30/08/2017 - Little Progress From Brexit Talks


European Commission President Jean-Claude Juncker joined the bloc’s chief negotiator in lashing out at the U.K. for failing to prepare for Brexit talks, as the third round of negotiations looked set to produce little progress.

The stage had already been set for an intense round of negotiations after chief negotiator Michel Barnier and Brexit Secretary David Davis met on Monday for the first time since July and candidly aired their frustration at each other’s approaches. Barnier said time was running out, as the U.K. continued in its bid to change the order of topics discussed.

“We must start negotiating seriously,” Barnier told reporters as he stood alongside Davis before their meeting on Monday. “The sooner we remove the ambiguity the sooner we will be able to discuss the future relationship and a transitional period.”

The U.K.’s bill remains the biggest stumbling block, and while the U.K. has accepted it will pay something, Davis appears determined not to tell the EU where it accepts it’s on the hook. He told the BBC that this was part of his negotiators’ “constructive ambiguity” approach to try to obtain a better deal.

The U.K. also argues that the key issue of the U.K’s future border with the EU, running through the divided island of Ireland, will be easier to sort once the future relationship is clear.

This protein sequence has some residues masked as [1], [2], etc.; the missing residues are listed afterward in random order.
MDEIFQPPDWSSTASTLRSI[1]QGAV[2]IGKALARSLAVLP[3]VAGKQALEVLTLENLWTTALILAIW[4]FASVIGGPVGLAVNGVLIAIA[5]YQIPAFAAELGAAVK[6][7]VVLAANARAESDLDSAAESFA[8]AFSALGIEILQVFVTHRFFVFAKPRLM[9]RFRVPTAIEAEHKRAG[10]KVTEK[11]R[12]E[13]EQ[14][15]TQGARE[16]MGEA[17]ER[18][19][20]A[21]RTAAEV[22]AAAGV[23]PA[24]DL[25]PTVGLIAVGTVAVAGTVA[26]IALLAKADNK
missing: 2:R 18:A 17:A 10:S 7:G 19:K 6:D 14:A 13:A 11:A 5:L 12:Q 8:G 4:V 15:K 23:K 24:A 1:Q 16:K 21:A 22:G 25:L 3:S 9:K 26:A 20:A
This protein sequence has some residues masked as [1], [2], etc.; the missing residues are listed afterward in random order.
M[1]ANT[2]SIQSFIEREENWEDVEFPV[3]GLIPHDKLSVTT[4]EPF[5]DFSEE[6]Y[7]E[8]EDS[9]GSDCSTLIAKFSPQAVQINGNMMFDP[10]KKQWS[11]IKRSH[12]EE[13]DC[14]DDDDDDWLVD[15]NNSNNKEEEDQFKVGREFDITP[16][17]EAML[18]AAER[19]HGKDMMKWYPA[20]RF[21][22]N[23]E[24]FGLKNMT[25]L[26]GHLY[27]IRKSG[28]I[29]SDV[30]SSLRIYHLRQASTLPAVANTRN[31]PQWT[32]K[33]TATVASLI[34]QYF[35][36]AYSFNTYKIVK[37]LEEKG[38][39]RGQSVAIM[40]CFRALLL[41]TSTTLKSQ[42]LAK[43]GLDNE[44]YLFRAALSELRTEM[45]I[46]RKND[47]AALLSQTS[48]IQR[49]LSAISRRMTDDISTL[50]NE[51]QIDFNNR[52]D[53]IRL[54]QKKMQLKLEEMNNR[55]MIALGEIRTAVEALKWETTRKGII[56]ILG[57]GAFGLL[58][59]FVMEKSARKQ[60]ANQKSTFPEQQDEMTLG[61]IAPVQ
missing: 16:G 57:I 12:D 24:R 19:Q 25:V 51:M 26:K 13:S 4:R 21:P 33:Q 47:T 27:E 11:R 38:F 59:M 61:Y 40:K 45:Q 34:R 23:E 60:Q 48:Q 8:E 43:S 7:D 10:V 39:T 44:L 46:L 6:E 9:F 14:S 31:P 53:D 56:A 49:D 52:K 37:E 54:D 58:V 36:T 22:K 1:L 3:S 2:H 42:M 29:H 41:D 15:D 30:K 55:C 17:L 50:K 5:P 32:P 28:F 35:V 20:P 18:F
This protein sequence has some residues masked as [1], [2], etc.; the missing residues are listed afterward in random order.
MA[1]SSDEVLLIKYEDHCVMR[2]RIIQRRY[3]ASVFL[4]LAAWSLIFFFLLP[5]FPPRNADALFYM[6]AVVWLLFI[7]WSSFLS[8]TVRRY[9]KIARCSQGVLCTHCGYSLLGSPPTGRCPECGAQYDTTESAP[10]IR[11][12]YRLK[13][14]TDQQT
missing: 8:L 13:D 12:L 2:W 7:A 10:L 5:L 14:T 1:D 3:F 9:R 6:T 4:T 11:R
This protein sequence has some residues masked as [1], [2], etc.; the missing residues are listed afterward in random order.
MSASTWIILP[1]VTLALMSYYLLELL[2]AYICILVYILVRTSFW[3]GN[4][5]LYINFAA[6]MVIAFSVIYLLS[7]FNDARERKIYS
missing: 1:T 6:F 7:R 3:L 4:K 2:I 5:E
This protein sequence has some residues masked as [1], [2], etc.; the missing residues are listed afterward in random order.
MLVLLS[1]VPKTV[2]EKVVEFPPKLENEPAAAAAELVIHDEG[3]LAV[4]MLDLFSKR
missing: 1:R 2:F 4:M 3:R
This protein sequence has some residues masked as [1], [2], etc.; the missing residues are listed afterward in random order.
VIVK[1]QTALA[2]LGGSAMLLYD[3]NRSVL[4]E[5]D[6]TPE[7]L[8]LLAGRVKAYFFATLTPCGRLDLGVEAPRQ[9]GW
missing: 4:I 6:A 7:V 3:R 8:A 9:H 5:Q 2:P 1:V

Undeterred by Juncker’s comments, the U.K. said on Tuesday it will continue to produce position papers in the coming weeks. “We believe we are in a good position and we would like to move on to discuss our future relationship,” May’s spokeswoman Alison Donnelly told reporters in London.


U.S. President Donald Trump said that “all options” are under consideration in response to North Korea firing an unidentified ballistic missile over Japan on Tuesday as Kim Jong Un’s latest provocation rattled markets.

“The world has received North Korea’s latest message loud and clear: this regime has signaled its contempt for its neighbors, for all members of the United Nations, and for minimum standards of acceptable international behavior,” Trump said in a statement Tuesday before flying to Texas. “Threatening and destabilizing actions only increase the North Korean regime’s isolation in the region and among all nations of the world,” according to the statement. “All options are on the table.”

The White House said in a statement that Trump and Abe agreed that North Korea poses “a grave and growing direct threat” to the U.S., Japan, South Korea and countries around the world. The two agreed to try to increase international pressure on Pyongyang.

U.S. stocks rebounded from earlier losses sparked by the missile launch as investors speculated the event wouldn’t lead to a wider conflagration. Haven assets from Treasuries to gold remained higher.

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